Do you have stories that have been passed down in your family? Some of my clients have insisted that their stories "had to be true" but frequently, like the game of telephone, they've been muddled over time. Minnie Sprague Mitchell was my paternal grandmother, who, when discussing her Irish heritage, adamantly stated she was from the North! Of course she came to the United States many years before Ireland was partitioned. I was very close to my grandmother and spent most weekends with her. On Saturday nights she would tuck me into bed, bring me tea and often tell me stories about her childhood in Ireland. I also remember her telling me that her name was Rachel Harriet May Isabell Sprague Mitchell (but she had always been called Minnie). Unfortunately I didn't become interested in genealogy until a few years after she died, and I only remember bits and pieces of the stories she told. By her own admission, she was frequently in trouble. I remember one story about a boy pulling at her braids in school, so she lay in wait for him on the way home and gave him a black eye! I sometimes think that's where by middle daughter got her spunk...I was called to school one day after she gave a boy a bloody nose for saying her goal didn't count because she was a girl.
When I began to research my grandmother, I quickly discovered neither she, nor my great grandmother were reliable sources of information. As I collected documents I found multiple discrepancies including the date and location of her birth. (It could have been because she was a "premie" born six months after her parents' marriage.😀) Everything in Irish research is dependent on time and place so these pieces of information are important. On my grandfather's naturalization she claimed to be born in Aberdeen, Scotland on 12 August and made the same claim on her marriage license. It was her Voter Registration Card that gave her correct birthplace as Ballyshannon, Ireland on 12 December 1892. I was able to confirm the location by obtaining her birth registration which gives her name as Rachel Hewston Sprague with the corroborating detail of her parents' names. The middle name of Hewston was a surprise and I've come to think it was written down incorrectly and it was actually Rachel Harriet, as that was her mother's name. At the time, the birth registrations were at the General Register Office in Dublin; today you can get them online at IrishGenealogy.ie from 1864-1920. As an added point of fact, Ballyshannon is in Donegal, and today is part of the Republic of Ireland (not the North although it is part of traditional Ulster). I point this out to emphasize the importance of doing an "exhaustive search" for records and not stopping at the first record you find. As I often say in lectures, one thing I can guarantee (like death and taxes) is that you will find conflicting information when researching your Irish ancestors. Had I stopped at the first record (my grandfather's naturalization) I would have been searching for my grandmother's birth certificate in the wrong country! Had this been a common name I might easily have ended up researching the wrong family.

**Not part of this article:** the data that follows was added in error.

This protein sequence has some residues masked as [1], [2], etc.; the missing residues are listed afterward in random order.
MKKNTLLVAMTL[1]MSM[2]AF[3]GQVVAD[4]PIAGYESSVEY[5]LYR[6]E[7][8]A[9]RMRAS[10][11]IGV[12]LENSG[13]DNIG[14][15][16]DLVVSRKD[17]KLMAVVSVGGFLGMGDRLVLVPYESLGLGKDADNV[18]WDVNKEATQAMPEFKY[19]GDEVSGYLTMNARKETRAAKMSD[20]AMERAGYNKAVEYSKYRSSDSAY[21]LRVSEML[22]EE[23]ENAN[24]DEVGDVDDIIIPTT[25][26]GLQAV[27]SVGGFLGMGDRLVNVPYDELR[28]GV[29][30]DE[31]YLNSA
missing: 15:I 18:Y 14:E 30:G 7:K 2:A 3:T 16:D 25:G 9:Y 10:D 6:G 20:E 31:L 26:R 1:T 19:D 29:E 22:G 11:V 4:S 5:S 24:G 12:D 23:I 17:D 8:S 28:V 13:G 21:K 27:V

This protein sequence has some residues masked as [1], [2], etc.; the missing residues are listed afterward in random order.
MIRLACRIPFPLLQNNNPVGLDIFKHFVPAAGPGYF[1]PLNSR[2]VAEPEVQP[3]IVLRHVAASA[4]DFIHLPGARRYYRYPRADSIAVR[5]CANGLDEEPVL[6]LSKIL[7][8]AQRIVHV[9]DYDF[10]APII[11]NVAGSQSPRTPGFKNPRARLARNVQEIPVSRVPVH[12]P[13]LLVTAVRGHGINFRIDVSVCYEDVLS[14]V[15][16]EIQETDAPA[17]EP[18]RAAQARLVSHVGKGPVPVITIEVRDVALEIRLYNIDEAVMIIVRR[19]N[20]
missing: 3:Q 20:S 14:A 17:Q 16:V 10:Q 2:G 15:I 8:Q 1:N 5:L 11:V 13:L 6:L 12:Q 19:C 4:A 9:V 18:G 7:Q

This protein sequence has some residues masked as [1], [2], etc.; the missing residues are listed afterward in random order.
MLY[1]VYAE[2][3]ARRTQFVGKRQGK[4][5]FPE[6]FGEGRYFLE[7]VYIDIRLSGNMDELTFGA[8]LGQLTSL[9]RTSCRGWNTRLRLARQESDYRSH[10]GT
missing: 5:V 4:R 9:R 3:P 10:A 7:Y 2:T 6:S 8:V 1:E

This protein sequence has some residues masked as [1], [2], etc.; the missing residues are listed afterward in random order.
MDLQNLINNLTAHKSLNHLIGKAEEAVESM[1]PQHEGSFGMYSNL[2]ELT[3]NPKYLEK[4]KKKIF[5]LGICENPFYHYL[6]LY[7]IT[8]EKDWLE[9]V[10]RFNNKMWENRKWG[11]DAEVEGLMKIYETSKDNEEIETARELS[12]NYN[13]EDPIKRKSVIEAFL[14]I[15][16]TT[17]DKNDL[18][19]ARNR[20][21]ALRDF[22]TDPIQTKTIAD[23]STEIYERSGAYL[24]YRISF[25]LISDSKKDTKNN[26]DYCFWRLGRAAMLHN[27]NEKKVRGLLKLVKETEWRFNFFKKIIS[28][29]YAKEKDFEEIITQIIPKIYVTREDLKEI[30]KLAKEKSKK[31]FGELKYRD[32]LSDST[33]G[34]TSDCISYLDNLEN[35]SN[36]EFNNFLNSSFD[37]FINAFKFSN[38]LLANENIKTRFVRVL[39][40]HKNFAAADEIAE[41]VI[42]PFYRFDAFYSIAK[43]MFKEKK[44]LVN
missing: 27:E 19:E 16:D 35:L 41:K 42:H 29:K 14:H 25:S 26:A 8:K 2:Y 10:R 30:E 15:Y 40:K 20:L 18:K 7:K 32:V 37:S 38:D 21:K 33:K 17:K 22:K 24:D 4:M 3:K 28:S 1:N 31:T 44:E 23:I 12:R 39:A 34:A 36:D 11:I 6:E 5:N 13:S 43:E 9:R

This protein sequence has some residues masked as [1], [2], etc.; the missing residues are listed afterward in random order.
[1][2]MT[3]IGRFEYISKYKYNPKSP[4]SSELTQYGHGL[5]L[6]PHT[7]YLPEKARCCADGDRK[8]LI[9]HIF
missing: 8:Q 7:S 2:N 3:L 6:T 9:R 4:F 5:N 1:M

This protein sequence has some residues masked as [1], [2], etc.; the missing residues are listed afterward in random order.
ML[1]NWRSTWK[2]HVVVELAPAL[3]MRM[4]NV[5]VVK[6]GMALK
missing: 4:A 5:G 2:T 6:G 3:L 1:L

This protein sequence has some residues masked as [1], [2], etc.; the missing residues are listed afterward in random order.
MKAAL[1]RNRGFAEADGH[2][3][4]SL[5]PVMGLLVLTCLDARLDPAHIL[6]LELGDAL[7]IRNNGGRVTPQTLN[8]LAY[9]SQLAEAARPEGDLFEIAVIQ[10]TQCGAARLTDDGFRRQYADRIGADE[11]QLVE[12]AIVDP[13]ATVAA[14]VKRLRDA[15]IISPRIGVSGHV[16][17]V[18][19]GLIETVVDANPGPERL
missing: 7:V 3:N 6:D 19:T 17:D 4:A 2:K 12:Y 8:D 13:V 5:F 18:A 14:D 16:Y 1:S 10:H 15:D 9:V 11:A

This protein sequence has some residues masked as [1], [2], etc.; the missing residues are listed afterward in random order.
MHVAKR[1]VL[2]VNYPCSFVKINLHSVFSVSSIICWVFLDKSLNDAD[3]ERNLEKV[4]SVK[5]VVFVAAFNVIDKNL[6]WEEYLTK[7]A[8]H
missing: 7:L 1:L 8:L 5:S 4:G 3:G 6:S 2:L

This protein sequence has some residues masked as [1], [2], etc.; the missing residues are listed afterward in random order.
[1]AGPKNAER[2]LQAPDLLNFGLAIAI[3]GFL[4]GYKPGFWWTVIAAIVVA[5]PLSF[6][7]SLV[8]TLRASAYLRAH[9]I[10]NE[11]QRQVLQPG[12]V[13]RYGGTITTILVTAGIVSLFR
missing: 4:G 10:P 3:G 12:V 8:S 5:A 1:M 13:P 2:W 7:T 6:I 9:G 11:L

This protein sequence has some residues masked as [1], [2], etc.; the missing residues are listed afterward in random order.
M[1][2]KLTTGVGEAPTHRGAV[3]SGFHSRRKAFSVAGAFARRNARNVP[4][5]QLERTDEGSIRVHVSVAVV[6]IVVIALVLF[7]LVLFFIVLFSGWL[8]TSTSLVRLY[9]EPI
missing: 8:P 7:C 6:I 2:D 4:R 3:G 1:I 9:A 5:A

My grandmother was the oldest child of James Hay Sprague and Rachel Mackey. James was born in Midlothian, Leith, Scotland (not even Aberdeen). He died in 1899 in Dundalk, Louth at the age of 36. James was a stone mason and the family story was that he traveled all over Ireland building churches. I inherited a pin of St. Nicholas' Church in Dundalk which the family story said he received as part of the dedication of the work done on the Church. Unfortunately, multiple letters to the church have gone unanswered. One of these days, I'll have to visit when I'm in Ireland. Back in the 1990s I did stop in Dundalk at the Tourist Office and asked where St. Nicholas' Church was located. The response was, "Which one?" There was both a Catholic and Anglican church by that name. I showed them a picture of the pin and was told it was the "green" church...the Anglican one. As you can see from the picture below, the steeple, which was copper, had oxidized and turned green.